Then Rocco (Steve Rocco, founder of World Industries) came onto the scene and changed the shape of boards yet again. He upset the skate industry with his designs because they were a radically different shape. But they ultimately became the blueprint for current-day trick boards. 

Now with street skating, it’s all about the strength and pop. Things are always changing, but people seem to be more open to different shapes now.

Are there any tricks that you were the first to photograph? Did you realize the significance at the time?

I photographed McGill’s first 540 (the McTwist) in the US, after he first landed it in Sweden. When McGill landed it, Neil Blender ran out of the park screaming. It was amazing. People realized that this was a Big Thing. The shot was on the cover of Transworld. I don’t have it anymore – lost in the annals of time. 

I also spent 10 years shooting with 4 different skaters attempt the 900. Tony Hawk was the first person to land it at the X Games. I was there, but just before Tony did it, a cop kicked me out because I didn’t have the right press credential. I couldn’t really argue, but I would have loved to have captured it.

But, over the years I shot a lot with Tony. He invented over 100 tricks so there is bound to be some firsts in my garage somewhere. For me it’s more about making an image, than the image itself that stands the test of time.

Other notable firsts…I shot the Leap of Faith with Jamie Thomas, which inspired a lot of guys doing Big Gaps. I also shot the first Pole Cam photo with Chris Miller – kind of like the first selfie stick I guess, but I got it from surfing. 

What is your favorite trick to shoot?

The Stalefish. I love a good Stalefish. It’s in your face. No butt shot.

You recently shot Andy Mac riding Boosted Mini X in a bowl, during the filming of a recent documentary about your photography career. Tell us about that.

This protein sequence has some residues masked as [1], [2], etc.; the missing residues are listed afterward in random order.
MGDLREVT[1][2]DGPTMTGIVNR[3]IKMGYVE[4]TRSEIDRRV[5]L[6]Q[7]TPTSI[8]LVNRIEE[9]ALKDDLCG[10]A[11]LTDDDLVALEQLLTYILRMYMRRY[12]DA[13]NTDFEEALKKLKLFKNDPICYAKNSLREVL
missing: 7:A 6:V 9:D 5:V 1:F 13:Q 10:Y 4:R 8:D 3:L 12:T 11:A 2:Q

We were all stoked to see him bust out the Boosted board. It was really surprising and fun to see. We made a neat Stalefish photo with it.

Boosted boards are designed primarily for getting around, but you have now been the first to photograph Andy Mac on a Boosted board doing a Stalefish. Do you think we may see more of this type of behavior in years to come?

Yeah, because with social media there’s no limit to what people will try. Everyone is trying to outdo each other. There will be other stunts documented.

According to the very strict guidelines laid down by the skate community, if a new trick is performed the skater should name it. Andy did the very first Stalefish on an electric board and you photographed it. What do you think of the Electro Stalefish, or even the Electric Eel, for a name?

Still on a skateboard, so same name. If it’s done on a snowboard, it’s still a Stalefish, same thing with surfing, the rules still apply.

You can see more of Grant’s work and purchase some original prints from Grant on his online photography store.


If you need some skate tunes, Grant has you covered. Jam along to what he listens to and maybe you’ll become a legendary photographer too.